End Iraq terror

The deafening silence from the West is similar to that which greeted previous genocides in Cambodia, Rwanda and Sudan, where crimes that could have been prevented.

August 11, 2014 21:56
3 minute read.
Yazidi child Wasim

Yazidi child Wasim. (photo credit: PR)


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The scenes and reports coming out of Iraq are harrowing.

Some 500 members of the Yazidi minority reported executed. Hundreds of women kidnapped.

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Thousands starving on a mountain having fled their villages.

For months, the march of the militant Islamic State organization was ignored by the international community. It wasn’t for lack of knowledge. Islamic State bragged about its atrocities, posting videos of its fighters loading Shi’ite men onto trucks and making them dig their own graves. They bragged about stoning women for “adultery” and posted gruesome photos of executions and crucifixions.

Savvy in social media, many European members who had journeyed to the region live-tweeted their battles with Syrian army units and their sweep across northern Iraq.

The deafening silence from the West was similar to that which has greeted previous genocides in Cambodia, Rwanda and Sudan, where lip-service was paid too late for crimes that could have been prevented. The reticence to use the word “genocide” and admission by Western politicians that it would obligate them to actually do something created a legacy of shame.

With Iraq, the situation has almost been repeated. Muslim regional powers, such as Egypt, Saudi Arabia, Qatar, Turkey and Iran have proved callous in the face of the Islamic State, despite the fact that it threatens all of them. US President Barack Obama decided on August 7 to launch air strikes on Islamic State targets, concentrating on defending US diplomats and advisers serving near Erbil. He noted that “as the request of the Iraqi government, we’ve begun operations to help save Iraqi civilians stranded on the mountain. As the Islamic State has marched across Iraq, it has waged a ruthless campaign against innocent Iraqis.” Yesterday, a US State Department spokeswoman confirmed that they would supply the Kurds with arms.

Obama’s actions have created a backlash in some US circles. Harvard Prof. Stephen Walt, co-author of The Israel Lobby, argued that while humanitarian assistance to suffering minorities might be laudable, “[if] the history of the past 20 years teaches us anything, it is that forceful American interference of this sort just makes these problems worse.” Walt said “it is time to walk away and not look back.”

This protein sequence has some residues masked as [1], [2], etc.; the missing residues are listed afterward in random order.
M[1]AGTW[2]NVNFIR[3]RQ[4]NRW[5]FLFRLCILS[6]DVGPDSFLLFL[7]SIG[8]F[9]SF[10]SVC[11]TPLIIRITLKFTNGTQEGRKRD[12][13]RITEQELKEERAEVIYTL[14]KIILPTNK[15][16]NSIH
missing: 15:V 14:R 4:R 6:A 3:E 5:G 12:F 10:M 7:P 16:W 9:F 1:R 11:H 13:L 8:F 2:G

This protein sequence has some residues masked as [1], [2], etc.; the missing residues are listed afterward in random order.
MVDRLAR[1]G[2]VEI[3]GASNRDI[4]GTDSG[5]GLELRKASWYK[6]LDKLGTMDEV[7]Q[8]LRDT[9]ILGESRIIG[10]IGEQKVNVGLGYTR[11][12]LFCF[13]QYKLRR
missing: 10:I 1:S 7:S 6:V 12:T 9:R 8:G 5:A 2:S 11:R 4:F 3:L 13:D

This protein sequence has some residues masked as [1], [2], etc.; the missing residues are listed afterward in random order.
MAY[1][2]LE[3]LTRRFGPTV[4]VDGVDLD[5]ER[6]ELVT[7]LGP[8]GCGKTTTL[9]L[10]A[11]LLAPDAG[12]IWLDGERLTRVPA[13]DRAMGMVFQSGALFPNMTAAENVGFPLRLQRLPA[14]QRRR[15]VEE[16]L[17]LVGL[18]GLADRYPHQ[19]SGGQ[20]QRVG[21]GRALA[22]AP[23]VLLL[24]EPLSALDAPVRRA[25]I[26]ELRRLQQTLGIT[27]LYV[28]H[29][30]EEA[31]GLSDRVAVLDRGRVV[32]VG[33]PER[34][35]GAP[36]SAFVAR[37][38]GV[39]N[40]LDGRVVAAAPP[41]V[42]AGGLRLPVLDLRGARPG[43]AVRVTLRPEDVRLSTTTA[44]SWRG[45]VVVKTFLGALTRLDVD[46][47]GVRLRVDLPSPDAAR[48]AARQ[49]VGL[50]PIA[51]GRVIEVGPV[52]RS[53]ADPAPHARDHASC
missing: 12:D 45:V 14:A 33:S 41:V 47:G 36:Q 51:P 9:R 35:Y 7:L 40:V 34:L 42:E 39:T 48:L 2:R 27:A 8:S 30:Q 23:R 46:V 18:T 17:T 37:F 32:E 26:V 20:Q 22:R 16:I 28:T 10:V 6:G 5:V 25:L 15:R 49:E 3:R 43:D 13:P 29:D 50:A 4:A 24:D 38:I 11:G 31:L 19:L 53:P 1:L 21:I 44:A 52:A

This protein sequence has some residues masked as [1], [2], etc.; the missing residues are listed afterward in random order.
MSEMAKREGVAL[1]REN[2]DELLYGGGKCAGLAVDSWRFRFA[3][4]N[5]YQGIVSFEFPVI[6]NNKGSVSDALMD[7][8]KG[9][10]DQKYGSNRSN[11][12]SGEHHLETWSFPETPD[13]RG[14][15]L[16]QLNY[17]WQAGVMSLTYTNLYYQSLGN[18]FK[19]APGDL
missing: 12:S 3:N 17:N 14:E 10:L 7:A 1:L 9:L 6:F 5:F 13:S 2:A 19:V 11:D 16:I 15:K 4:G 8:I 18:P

America is right to be disillusioned with high hopes for change in the Middle East. But that is no reason to abandon the dream to a Hobbesian nightmare of the mass murder of minorities. The Islamic State is continuing a tradition of murdering groups considered “infidels” by radical Islamists.

From Nigeria to Kashmir, Christian groups such as Copts, Chaldeans and Assyrians, religious minorities such as Yazidis, Zaroastrians and Bahais, as well as Sikhs and Hindus, have been targeted for terrorist attacks and ethnic cleansing. Shi’ite groups such as the Hazzaras in Afghanistan and Iraq, as well as Sunni ethnic minorities like the Kurds have also been targeted by the Islamic State.

Obama is right that the Iraqis must confront this threat themselves. But they cannot do it without outside support. And the message emanating from the White House, EU, UN and Arab League must be clearer. All attempts at ethnic cleansing and genocide must be halted. Groups like Islamic State pose a threat not only to the whole region, but to the entire world. They do not exist in a vacuum, but are part of a worldwide network of Islamist jihadist groups, such as Al Shabaab and al-Qaida. They play a destabilizing role throughout North Africa, parts of Asia and now the Middle East. Increasingly, their fighters are drawn from Europe, including converts and members of the Muslim immigrant minority.

Opposition to these militant groups should bring together rather than divide Israel and other regional and world powers. This was apparent in the united international front against Hamas led by the US and Egypt.

Security cooperation and internal stability are in the interest of every country. The Islamic State aims not only to destroy democratic forces and ethnic minorities that oppose it. It wants regional instability that will ultimately overturn traditional borders to create a mythical Islamic “caliphate.” Here is an opportunity for the UN, US, EU and regional associations to draw a red line on genocide and showcase a path to saving minorities groups through humanitarian corridors.

This is also the time to weave together a powerful web of regional security and cooperation against extremist and dangerous Islamic terrorist groups threatening the very fabric of the civilized world.

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